Narova the Skagit: Chapter Two

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Black Hand Ledger Note — August 5th of the 10th Year After Old Empire

Successfully completed a Lullaby on the Baroness Matilda Lankshire III of Hino. Two thousand gold pieces added to the treasury. The Baroness died at Vexen Green’s hand. Dagger to the spine. Rynoa provided assistance.

Narova’s training moves forward. The girl shows great comfort and skill in the forest. She is also able to tear the throats out of wolves and deer with her bare hand, despite her small stature. Skagit trick, I suppose. I cannot tell if her savage temperament was caused by her imprisonment in Sujava’s basement or is simply her natural state. 

She will make a fine Sleeper one day if I can cool her bloodlust a little. Already, she has begun asking for a Lullaby of her own.

Chapter Two: Crooked Hearts

 

It was a seven-day ride through the wilderness to get back to the Black Hand’s Holdfast. Autumn had arrived—the forest floor was littered with red and yellow leaves, as if all the trees had gotten drunk and puked up their stores. On the way down, Ulnar and I had filled the journey with brandy and—on the last two nights—a rough and earnest kind of sex that only paid killers can manage. Since I was alone on my return, I passed the time by imagining the different kinds of torture Blithe could have impressed upon my young and devious soul. 

 

A lot of Final Hexes aren’t actually magic. At least, not directly. Spells are the rarest commodity in Terranum—only one in a thousand men was lucky enough to learn one. So it was a trend among murderers and thieves to buy a spell-sealed copper tooth filled with some manner of disease or another. Pox from a whore or plague from a rat—like that. The tooth would come with a magic word to dissolve the copper, allowing the dying man or woman to fill their mouth with blight and spit one final attempt at revenge into their murderer’s face. 

 

Stupid habit, in my opinion. If someone learned the keyword for your tooth, it made you extremely easy to kill. 

 

Wizards, though. True wizards did not fuck around with copper teeth. Blithe’s hex could lead to any manner of problems for me: Turn my piss to acid, grow a worm in my brain that convinced me I was a walnut. I heard of one particularly evil witch whose Final Hex made a Baroness grow fangs between her legs, except they’d only emerge to snack on the cock of her One True Love. 

 

Good thing love and I didn’t collide too often. 

 

Whatever the hex was, it had not taken effect as far as I could tell. The missing piece of my ear ached. My back and throat were sore. Other than that I felt fine. That is part of the torturous elements of a Final Hex: wondering when it will take hold of you. Every morning becomes a black shadow from which your eternal pain might finally emerge.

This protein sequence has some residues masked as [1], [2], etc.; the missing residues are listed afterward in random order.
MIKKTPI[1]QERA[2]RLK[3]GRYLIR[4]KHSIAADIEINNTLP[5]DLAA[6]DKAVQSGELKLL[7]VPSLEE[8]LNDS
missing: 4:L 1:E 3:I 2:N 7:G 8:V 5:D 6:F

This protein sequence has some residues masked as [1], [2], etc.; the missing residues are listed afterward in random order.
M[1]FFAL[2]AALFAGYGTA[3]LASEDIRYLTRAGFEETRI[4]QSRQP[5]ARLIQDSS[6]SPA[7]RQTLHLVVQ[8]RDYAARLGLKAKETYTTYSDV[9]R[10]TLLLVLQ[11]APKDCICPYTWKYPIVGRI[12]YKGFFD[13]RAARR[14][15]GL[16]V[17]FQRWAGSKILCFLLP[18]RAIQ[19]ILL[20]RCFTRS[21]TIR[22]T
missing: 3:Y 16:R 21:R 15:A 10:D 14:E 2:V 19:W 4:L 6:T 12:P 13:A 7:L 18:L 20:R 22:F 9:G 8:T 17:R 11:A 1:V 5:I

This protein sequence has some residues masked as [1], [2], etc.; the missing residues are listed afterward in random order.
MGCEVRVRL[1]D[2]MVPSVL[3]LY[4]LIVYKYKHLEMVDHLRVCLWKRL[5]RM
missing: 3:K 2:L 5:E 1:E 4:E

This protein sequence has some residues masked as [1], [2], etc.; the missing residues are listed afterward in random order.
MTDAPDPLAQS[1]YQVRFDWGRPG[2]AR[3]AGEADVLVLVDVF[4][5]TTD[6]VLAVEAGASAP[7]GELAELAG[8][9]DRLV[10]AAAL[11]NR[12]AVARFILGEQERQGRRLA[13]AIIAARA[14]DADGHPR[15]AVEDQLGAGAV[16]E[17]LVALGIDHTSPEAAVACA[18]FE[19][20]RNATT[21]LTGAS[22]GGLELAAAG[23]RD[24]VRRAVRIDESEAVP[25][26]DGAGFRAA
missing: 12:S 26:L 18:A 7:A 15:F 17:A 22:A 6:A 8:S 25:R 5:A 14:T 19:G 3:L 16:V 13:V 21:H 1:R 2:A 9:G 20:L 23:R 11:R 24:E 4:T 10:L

Needless to say, I didn’t sleep very well on my way back home. 

 

The Black Hand’s Holdfast was not fancy on the outside. The actual fortress was dilapidated and covered in three generations of moss. At the burned-out base of the old tower there was an oak hatch that led to an old storehouse. I unlocked the Gonarvian latch with my key—the best sneak thief in the world could spend a month tying to pick that bitch with no success—and hopped down into a ruined basement. A few rats and spiders and things scrambled into the shadows. I ignored them, making my way towards the back and ducking beneath a shattered wooden shelf. 

 

Behind the shelf, there was a squat tunnel that could have been dug by a weasel. Twenty paces into the black it opened up to a narrow but well-built hallway of granite tile. I padded down the long hallway—making sure I didn’t disturb the precious silence—and eventually reached a large, domed room where five different passageways converged. High above, a single blue window laid against the surface of the earth provided an eerie light that was fueled by a half dozen wall sconces burning low around the room. 

 

The Glove, some of my comrades called it. I thought it was a stupid name. We’re a Sleeper Guild, not motley fools who require clever names for the place we drink and sleep and eat and fuck while we are waiting for the next Lullaby we’ll be paid to sing. 

 

Glow Worm was passed out at a polished ebony table in the middle of the room, all I could see were his two wiry shoulders and the top of his white hair, pulled up into a greasy bun. A ceramic jug of wine was broken on the floor beside him. 

 

From that scene alone, you’d figure him for a pretty shitty sentry. And he was. But he had two enormous wolf hounds—Castor and Horus—who were both wide awake and eyeing me from either side of the domed room. They were blood-bonded to a Touched Sleeper named Rynoa, whose spell allowed her to control animals.

 

“Glow Worm,” I said, taking a step forward. The hounds tilted their heads at me in unison, I could almost feel Rynoa behind their eyes. “How are things?”